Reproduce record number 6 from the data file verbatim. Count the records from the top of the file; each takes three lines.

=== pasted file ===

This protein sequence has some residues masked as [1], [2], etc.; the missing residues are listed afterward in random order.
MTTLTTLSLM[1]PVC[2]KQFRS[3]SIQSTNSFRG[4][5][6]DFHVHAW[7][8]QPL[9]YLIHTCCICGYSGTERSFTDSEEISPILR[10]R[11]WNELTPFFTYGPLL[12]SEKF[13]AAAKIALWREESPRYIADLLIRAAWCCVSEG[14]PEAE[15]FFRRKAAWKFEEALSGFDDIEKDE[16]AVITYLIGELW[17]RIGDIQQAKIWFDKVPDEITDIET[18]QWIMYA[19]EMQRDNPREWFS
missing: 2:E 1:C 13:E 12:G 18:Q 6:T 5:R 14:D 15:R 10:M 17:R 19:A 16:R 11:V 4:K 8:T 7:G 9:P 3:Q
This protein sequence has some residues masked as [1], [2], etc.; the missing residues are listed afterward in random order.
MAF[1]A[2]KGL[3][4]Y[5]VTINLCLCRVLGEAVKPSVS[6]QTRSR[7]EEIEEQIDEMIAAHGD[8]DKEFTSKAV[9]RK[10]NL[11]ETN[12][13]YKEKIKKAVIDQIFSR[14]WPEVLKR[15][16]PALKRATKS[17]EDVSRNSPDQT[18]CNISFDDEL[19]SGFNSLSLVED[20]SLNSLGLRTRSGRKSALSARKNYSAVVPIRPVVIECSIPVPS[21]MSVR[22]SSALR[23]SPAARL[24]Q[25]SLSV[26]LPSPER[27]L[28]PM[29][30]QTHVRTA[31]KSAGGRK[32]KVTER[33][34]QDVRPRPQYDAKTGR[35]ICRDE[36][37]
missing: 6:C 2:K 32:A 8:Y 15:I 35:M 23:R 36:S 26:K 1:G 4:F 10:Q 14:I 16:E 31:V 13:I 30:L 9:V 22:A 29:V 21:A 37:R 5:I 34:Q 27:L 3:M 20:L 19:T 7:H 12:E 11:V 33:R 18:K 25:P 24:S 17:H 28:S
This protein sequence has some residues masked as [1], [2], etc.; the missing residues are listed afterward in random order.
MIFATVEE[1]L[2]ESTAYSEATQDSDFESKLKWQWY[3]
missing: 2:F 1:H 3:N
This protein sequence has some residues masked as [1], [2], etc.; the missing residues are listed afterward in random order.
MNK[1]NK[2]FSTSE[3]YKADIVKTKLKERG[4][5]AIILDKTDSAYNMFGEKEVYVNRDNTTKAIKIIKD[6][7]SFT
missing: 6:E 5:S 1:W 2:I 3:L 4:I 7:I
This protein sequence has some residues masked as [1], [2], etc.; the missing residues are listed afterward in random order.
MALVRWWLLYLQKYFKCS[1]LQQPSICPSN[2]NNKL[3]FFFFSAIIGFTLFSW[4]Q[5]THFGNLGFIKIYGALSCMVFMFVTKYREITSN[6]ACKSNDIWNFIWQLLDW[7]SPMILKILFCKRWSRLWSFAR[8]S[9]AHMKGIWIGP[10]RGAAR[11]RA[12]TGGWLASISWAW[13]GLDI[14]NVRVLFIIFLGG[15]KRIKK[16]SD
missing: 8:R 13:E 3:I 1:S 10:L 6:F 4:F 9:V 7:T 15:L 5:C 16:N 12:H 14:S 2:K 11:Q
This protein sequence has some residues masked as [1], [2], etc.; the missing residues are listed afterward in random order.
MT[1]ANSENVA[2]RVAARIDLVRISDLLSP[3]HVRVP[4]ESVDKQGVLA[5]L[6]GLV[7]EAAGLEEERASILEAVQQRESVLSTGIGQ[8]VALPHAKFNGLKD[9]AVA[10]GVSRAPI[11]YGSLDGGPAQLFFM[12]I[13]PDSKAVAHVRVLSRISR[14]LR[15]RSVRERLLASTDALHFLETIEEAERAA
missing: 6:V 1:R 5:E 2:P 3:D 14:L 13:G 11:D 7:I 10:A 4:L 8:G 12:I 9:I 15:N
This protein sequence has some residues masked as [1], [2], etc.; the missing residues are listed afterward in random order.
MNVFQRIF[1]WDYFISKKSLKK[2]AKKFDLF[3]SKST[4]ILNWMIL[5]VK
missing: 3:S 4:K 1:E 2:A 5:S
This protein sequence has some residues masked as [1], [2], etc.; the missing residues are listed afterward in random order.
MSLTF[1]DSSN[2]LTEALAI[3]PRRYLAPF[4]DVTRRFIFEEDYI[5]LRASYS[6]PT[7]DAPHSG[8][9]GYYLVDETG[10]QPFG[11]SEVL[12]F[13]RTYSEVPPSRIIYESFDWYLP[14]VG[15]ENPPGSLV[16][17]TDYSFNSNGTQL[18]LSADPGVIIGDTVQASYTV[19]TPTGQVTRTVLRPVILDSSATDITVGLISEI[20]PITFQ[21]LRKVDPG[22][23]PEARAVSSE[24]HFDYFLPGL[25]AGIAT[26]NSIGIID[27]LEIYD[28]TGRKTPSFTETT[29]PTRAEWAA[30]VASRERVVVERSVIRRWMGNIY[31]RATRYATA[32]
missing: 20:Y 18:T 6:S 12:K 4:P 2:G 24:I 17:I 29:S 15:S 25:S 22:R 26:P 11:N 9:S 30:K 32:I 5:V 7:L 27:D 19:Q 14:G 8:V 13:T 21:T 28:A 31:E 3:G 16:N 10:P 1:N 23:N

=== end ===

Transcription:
This protein sequence has some residues masked as [1], [2], etc.; the missing residues are listed afterward in random order.
MT[1]ANSENVA[2]RVAARIDLVRISDLLSP[3]HVRVP[4]ESVDKQGVLA[5]L[6]GLV[7]EAAGLEEERASILEAVQQRESVLSTGIGQ[8]VALPHAKFNGLKD[9]AVA[10]GVSRAPI[11]YGSLDGGPAQLFFM[12]I[13]PDSKAVAHVRVLSRISR[14]LR[15]RSVRERLLASTDALHFLETIEEAERAA
missing: 6:V 1:R 5:E 2:P 3:D 14:L 13:G 11:D 7:I 10:A 4:L 8:G 12:I 9:I 15:N